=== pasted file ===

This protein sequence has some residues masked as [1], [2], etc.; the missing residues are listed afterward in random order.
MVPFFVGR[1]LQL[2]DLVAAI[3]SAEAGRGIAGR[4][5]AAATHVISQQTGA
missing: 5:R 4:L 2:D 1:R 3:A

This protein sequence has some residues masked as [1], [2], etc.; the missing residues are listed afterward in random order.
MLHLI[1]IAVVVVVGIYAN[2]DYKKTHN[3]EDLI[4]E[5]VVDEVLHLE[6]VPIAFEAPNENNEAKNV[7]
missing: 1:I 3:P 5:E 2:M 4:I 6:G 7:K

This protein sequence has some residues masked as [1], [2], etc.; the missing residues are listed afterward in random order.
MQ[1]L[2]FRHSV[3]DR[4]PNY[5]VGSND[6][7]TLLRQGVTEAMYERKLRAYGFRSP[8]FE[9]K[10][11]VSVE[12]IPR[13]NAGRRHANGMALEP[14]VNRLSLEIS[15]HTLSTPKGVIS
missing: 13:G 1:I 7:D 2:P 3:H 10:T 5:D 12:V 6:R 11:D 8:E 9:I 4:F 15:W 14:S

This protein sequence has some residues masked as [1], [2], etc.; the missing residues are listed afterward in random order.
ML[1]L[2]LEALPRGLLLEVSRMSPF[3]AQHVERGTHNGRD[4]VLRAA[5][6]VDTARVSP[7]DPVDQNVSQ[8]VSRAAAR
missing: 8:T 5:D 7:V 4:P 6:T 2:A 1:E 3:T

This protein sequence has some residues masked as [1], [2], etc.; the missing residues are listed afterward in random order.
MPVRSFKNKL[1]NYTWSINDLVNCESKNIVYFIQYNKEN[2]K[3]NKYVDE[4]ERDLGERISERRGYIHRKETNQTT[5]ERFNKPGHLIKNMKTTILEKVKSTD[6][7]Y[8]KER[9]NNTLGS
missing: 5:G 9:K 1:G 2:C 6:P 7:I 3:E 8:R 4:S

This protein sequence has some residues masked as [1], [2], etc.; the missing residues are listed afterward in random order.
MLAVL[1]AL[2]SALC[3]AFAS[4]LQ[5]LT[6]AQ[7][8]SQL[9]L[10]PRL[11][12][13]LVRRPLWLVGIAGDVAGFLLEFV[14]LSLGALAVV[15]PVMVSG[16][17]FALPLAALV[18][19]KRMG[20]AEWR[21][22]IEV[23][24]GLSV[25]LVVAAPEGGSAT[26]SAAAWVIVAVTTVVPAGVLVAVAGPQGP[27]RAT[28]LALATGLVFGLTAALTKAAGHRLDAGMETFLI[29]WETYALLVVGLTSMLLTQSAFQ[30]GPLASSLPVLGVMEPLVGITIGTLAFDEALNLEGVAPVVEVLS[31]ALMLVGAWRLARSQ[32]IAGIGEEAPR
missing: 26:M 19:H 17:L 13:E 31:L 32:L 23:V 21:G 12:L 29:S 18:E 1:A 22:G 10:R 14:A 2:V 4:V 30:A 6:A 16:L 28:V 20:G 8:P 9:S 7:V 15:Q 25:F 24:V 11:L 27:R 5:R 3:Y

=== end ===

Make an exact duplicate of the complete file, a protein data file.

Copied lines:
This protein sequence has some residues masked as [1], [2], etc.; the missing residues are listed afterward in random order.
MVPFFVGR[1]LQL[2]DLVAAI[3]SAEAGRGIAGR[4][5]AAATHVISQQTGA
missing: 5:R 4:L 2:D 1:R 3:A

This protein sequence has some residues masked as [1], [2], etc.; the missing residues are listed afterward in random order.
MLHLI[1]IAVVVVVGIYAN[2]DYKKTHN[3]EDLI[4]E[5]VVDEVLHLE[6]VPIAFEAPNENNEAKNV[7]
missing: 1:I 3:P 5:E 2:M 4:I 6:G 7:K

This protein sequence has some residues masked as [1], [2], etc.; the missing residues are listed afterward in random order.
MQ[1]L[2]FRHSV[3]DR[4]PNY[5]VGSND[6][7]TLLRQGVTEAMYERKLRAYGFRSP[8]FE[9]K[10][11]VSVE[12]IPR[13]NAGRRHANGMALEP[14]VNRLSLEIS[15]HTLSTPKGVIS
missing: 13:G 1:I 7:D 2:P 3:H 10:T 5:D 12:V 6:R 11:D 8:E 9:I 4:F 15:W 14:S

This protein sequence has some residues masked as [1], [2], etc.; the missing residues are listed afterward in random order.
ML[1]L[2]LEALPRGLLLEVSRMSPF[3]AQHVERGTHNGRD[4]VLRAA[5][6]VDTARVSP[7]DPVDQNVSQ[8]VSRAAAR
missing: 8:T 5:D 7:V 4:P 6:T 2:A 1:E 3:T

This protein sequence has some residues masked as [1], [2], etc.; the missing residues are listed afterward in random order.
MPVRSFKNKL[1]NYTWSINDLVNCESKNIVYFIQYNKEN[2]K[3]NKYVDE[4]ERDLGERISERRGYIHRKETNQTT[5]ERFNKPGHLIKNMKTTILEKVKSTD[6][7]Y[8]KER[9]NNTLGS
missing: 5:G 9:K 1:G 2:C 6:P 7:I 3:E 8:R 4:S

This protein sequence has some residues masked as [1], [2], etc.; the missing residues are listed afterward in random order.
MLAVL[1]AL[2]SALC[3]AFAS[4]LQ[5]LT[6]AQ[7][8]SQL[9]L[10]PRL[11][12][13]LVRRPLWLVGIAGDVAGFLLEFV[14]LSLGALAVV[15]PVMVSG[16][17]FALPLAALV[18][19]KRMG[20]AEWR[21][22]IEV[23][24]GLSV[25]LVVAAPEGGSAT[26]SAAAWVIVAVTTVVPAGVLVAVAGPQGP[27]RAT[28]LALATGLVFGLTAALTKAAGHRLDAGMETFLI[29]WETYALLVVGLTSMLLTQSAFQ[30]GPLASSLPVLGVMEPLVGITIGTLAFDEALNLEGVAPVVEVLS[31]ALMLVGAWRLARSQ[32]IAGIGEEAPR
missing: 26:M 19:H 17:L 13:E 31:L 32:L 23:V 21:G 12:L 29:S 18:E 1:A 22:G 10:R 14:A 2:V 4:V 30:A 6:A 16:L 28:V 20:G 8:P 9:S 7:V 15:Q 25:F 24:V 11:L 27:R 5:R 3:Y